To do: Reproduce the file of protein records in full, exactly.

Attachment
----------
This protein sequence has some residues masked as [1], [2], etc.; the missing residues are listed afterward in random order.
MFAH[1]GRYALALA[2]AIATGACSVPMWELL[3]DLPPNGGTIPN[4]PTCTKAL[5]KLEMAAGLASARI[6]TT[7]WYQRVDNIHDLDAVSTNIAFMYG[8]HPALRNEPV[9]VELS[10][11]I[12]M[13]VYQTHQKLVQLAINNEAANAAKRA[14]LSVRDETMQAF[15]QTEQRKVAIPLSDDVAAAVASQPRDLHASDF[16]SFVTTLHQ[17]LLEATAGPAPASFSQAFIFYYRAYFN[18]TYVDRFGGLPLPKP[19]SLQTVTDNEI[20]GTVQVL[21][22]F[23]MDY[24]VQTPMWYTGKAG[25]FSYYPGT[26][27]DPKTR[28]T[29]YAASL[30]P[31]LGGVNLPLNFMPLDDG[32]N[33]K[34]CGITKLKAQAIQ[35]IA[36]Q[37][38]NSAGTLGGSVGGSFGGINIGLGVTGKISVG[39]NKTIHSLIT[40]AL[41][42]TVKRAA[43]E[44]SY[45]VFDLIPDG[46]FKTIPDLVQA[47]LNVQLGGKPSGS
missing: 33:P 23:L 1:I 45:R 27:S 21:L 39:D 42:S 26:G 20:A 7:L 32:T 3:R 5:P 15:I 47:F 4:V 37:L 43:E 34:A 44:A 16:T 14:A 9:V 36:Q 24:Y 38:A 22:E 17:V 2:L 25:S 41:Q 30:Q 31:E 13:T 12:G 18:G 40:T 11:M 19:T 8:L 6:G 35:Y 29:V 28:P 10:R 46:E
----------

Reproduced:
This protein sequence has some residues masked as [1], [2], etc.; the missing residues are listed afterward in random order.
MFAH[1]GRYALALA[2]AIATGACSVPMWELL[3]DLPPNGGTIPN[4]PTCTKAL[5]KLEMAAGLASARI[6]TT[7]WYQRVDNIHDLDAVSTNIAFMYG[8]HPALRNEPV[9]VELS[10][11]I[12]M[13]VYQTHQKLVQLAINNEAANAAKRA[14]LSVRDETMQAF[15]QTEQRKVAIPLSDDVAAAVASQPRDLHASDF[16]SFVTTLHQ[17]LLEATAGPAPASFSQAFIFYYRAYFN[18]TYVDRFGGLPLPKP[19]SLQTVTDNEI[20]GTVQVL[21][22]F[23]MDY[24]VQTPMWYTGKAG[25]FSYYPGT[26][27]DPKTR[28]T[29]YAASL[30]P[31]LGGVNLPLNFMPLDDG[32]N[33]K[34]CGITKLKAQAIQ[35]IA[36]Q[37][38]NSAGTLGGSVGGSFGGINIGLGVTGKISVG[39]NKTIHSLIT[40]AL[41][42]TVKRAA[43]E[44]SY[45]VFDLIPDG[46]FKTIPDLVQA[47]LNVQLGGKPSGS
missing: 33:P 23:L 1:I 45:R 27:S 21:L 39:D 42:S 26:G 20:A 7:L 32:T 3:R 5:P 15:I 47:F 4:V 37:L 43:E 34:A 44:A 16:T 14:A 9:V 36:Q 24:Y 38:A 22:E 17:V 2:L 25:S 41:Q 30:Q 31:E 13:T 12:G 18:G 40:T 11:M 19:T 8:L 6:G 35:Y 29:V 28:P 10:R 46:E